Using JSX

Stencil components are rendered using JSX, a popular, declarative template syntax. Each component has a render function that returns a tree of components that are rendered to the DOM at runtime.

Basics

The render function is used to output a tree of components that will be drawn to the screen.

class MyComponent {
  render() {
    return (
      <div>
        <h1>Hello World</h1>
        <p>This is JSX!</p>
      </div>
    );
  }
}

In this example we're returning the JSX representation of a div, with two child elements: an h1 and a p.

Host Element

If you want to modify the host element itself, such as adding a class or an attribute to the component itself, use the hostData() function. Check for more details here

Data Binding

Components often need to render dynamic data. To do this in JSX, use { } around a variable:

render() {
  return (
    <div>Hello {this.name}</div>
  )
}

If you're familiar with ES6 template variables, JSX variables are very similar, just without the $:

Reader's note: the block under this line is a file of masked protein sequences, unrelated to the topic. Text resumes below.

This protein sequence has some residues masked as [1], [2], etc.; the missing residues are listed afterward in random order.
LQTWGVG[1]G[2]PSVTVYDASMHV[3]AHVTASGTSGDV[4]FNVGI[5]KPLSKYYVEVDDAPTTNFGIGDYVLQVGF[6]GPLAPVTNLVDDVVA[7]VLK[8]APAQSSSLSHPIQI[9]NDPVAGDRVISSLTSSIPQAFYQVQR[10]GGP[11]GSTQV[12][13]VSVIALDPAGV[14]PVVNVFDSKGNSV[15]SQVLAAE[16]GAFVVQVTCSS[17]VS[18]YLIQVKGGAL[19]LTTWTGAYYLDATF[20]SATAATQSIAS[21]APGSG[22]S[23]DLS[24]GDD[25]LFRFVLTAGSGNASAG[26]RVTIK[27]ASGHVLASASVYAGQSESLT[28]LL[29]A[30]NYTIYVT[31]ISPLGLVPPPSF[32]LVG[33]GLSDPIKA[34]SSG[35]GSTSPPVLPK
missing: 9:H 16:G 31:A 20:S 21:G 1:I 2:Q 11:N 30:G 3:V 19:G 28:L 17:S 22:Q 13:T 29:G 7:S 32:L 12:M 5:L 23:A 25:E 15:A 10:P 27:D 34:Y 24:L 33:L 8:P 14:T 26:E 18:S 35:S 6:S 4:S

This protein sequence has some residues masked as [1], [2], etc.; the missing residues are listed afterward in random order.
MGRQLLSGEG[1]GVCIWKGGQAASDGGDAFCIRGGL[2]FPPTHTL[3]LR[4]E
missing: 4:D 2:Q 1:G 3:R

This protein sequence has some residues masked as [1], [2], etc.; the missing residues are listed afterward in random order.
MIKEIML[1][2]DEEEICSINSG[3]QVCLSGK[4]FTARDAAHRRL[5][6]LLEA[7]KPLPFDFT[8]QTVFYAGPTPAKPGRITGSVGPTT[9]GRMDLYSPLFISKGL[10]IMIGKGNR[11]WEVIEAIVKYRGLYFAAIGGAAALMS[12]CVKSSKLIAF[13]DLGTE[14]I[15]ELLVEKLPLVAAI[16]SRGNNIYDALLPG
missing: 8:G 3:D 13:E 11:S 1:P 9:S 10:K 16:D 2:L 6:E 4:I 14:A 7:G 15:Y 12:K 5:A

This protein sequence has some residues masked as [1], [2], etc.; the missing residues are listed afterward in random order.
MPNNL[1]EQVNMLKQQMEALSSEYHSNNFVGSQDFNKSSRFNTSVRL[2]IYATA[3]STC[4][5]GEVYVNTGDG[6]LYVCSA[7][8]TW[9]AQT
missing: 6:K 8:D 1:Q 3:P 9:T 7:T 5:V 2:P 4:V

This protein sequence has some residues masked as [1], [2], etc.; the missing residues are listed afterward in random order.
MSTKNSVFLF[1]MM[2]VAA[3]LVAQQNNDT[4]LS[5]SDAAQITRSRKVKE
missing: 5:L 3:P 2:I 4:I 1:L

//ES6
`Hello ${this.name}`

//JSX
Hello {this.name}

Conditionals

If we want to conditionally render different content, we can use JavaScript if/else statements: Here, if name is not defined, we can just render a different element.

render() {
  if (this.name) {
    return ( <div>Hello {this.name}</div> )
  } else {
    return ( <div>Hello, World</div> )
  }
}

Additionally, inline conditionals can be created using the JavaScript ternary operator:

render() {
  return (
    <div>
    {this.name
      ? <p>Hello {this.name}</p>
      : <p>Hello World</p>
    }
    </div>
  );
}

Slots

Components often need to render dynamic children in specific locations in their component tree, allowing a developer to supply child content when using our component, with our component placing that child component in the proper location.

To do this, you can use the Slot tag inside of your my-component.

// my-component.tsx

render() {
  return (
    <div>
      <h2>A Component</h2>
      <div><slot /></div>
    </div>
  );
}

Then, if a user passes child components when creating our component my-component, then my-component will place that component inside of the second <div> above:

render(){
  return(
    <my-component>
      <p>Child Element</p>
    </my-component>
  )
}

Slots can also have names to allow for specifying slot output location: